The prospect of a COVID-19 vaccine by colleges’ fall reopening time is “a bridge too far,’ said Dr. Anthony Fauci, the country’s preeminent infectious diseases expert, at a Senate hearing on Tuesday, reported The Boston Globe.
At the hearing, Tennessee Senator Lamar Alexander asked Dr. Fauci, a key member of the president’s coronavirus task force, to look three months ahead and talk about what he foresees in terms of a treatment or a vaccine for COVID-19.
“What would you say to the chancellor of the University of Tennessee Knoxville or the principal of the public school about how to persuade parents and students how to return to school in August?” asked Senate Republican Alexander, who on Sunday indicated he isn’t in favor of colleges and universities reopening as normal in the fall.
Dr. Fauci’s reply: “I would be very realistic with the chancellor and tell her that in this case, that the idea of having treatments available, or a vaccine, to facilitate the reentry of students into the fall term would be something of a bit of a bridge too far.”
Earlier in the hearing, Dr. Fauci said there are currently eight vaccine candidates in development, and that he’s hopeful there will be one in advanced trials by late fall or early winter. Meanwhile, current treatments have only shown “modest” efficacy.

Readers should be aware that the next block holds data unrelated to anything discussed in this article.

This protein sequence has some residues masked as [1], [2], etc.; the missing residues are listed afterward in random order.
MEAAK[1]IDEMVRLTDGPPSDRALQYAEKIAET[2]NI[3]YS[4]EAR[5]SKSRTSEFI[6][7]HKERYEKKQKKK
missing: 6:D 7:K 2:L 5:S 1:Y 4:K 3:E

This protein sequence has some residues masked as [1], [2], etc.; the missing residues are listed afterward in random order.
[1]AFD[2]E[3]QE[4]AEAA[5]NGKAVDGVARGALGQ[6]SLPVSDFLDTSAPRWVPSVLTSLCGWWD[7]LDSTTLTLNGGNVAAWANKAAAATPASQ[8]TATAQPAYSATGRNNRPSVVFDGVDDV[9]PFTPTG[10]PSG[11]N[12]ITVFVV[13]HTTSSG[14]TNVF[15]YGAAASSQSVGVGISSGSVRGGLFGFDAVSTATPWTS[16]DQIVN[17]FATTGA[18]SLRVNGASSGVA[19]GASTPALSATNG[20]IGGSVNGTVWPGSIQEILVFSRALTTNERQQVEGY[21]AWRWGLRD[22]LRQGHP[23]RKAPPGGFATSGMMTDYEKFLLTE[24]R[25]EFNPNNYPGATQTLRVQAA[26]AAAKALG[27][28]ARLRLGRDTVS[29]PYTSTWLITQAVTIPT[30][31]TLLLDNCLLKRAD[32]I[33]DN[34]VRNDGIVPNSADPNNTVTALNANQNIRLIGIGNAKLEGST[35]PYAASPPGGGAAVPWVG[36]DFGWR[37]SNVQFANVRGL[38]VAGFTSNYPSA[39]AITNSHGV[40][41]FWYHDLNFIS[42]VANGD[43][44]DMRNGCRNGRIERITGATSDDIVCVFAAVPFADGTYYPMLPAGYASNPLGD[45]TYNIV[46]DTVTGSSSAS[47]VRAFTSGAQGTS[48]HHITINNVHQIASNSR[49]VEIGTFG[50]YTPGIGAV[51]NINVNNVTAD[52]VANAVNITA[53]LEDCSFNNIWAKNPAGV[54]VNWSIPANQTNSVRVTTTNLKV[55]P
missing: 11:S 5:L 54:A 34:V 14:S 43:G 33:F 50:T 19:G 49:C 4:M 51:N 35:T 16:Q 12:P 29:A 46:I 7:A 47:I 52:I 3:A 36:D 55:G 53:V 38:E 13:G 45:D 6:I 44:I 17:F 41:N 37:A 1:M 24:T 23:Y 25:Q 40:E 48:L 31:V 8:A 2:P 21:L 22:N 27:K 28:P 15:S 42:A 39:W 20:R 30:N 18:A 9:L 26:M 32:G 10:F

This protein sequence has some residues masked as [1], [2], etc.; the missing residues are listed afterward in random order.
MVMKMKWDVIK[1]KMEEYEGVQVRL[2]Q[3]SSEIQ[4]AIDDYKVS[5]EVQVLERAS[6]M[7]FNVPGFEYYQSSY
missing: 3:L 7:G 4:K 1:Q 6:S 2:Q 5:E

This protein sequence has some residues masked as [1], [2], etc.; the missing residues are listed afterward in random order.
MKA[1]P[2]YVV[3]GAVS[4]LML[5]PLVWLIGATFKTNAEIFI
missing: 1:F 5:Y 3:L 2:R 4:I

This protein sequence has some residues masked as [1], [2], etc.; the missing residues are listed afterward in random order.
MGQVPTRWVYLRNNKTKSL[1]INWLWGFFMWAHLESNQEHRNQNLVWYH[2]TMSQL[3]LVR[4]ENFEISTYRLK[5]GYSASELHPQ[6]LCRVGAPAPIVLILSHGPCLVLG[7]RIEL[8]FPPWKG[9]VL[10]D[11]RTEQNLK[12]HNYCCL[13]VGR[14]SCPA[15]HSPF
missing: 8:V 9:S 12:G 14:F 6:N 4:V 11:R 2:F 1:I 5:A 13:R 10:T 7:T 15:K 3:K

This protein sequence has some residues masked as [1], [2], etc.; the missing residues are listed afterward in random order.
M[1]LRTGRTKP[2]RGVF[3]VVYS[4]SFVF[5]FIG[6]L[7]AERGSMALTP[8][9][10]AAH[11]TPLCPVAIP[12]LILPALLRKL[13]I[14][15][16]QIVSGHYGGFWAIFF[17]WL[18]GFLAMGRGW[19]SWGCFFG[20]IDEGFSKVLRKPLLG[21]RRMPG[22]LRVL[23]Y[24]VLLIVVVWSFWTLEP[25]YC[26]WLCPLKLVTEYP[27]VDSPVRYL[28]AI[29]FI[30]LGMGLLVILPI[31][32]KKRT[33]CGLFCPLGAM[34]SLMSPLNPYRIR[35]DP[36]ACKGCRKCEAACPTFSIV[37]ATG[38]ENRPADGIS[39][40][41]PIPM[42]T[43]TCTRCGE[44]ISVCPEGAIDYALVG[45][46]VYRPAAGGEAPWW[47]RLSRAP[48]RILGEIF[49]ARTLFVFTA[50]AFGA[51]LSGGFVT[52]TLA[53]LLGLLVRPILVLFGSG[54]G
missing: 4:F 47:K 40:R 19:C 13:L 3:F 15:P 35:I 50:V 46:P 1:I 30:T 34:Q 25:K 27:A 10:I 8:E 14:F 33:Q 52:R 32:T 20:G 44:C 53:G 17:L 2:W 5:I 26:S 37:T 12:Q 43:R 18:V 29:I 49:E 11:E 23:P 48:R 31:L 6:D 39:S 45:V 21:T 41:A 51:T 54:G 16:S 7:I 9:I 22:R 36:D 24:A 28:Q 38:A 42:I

“If this were a situation where you had a vaccine, that would really be the end of the issue in a positive way. But as I mentioned in my opening remarks, even at the top speed we’re going, we don’t see a vaccine playing in the ability of individuals to get back to school this term.”
As of now, some colleges have said they will reopen fully this fall as residential campuses with in-person classes. A few have said they will remain online only this coming fall. Most have yet to decide what their fall semester will look like.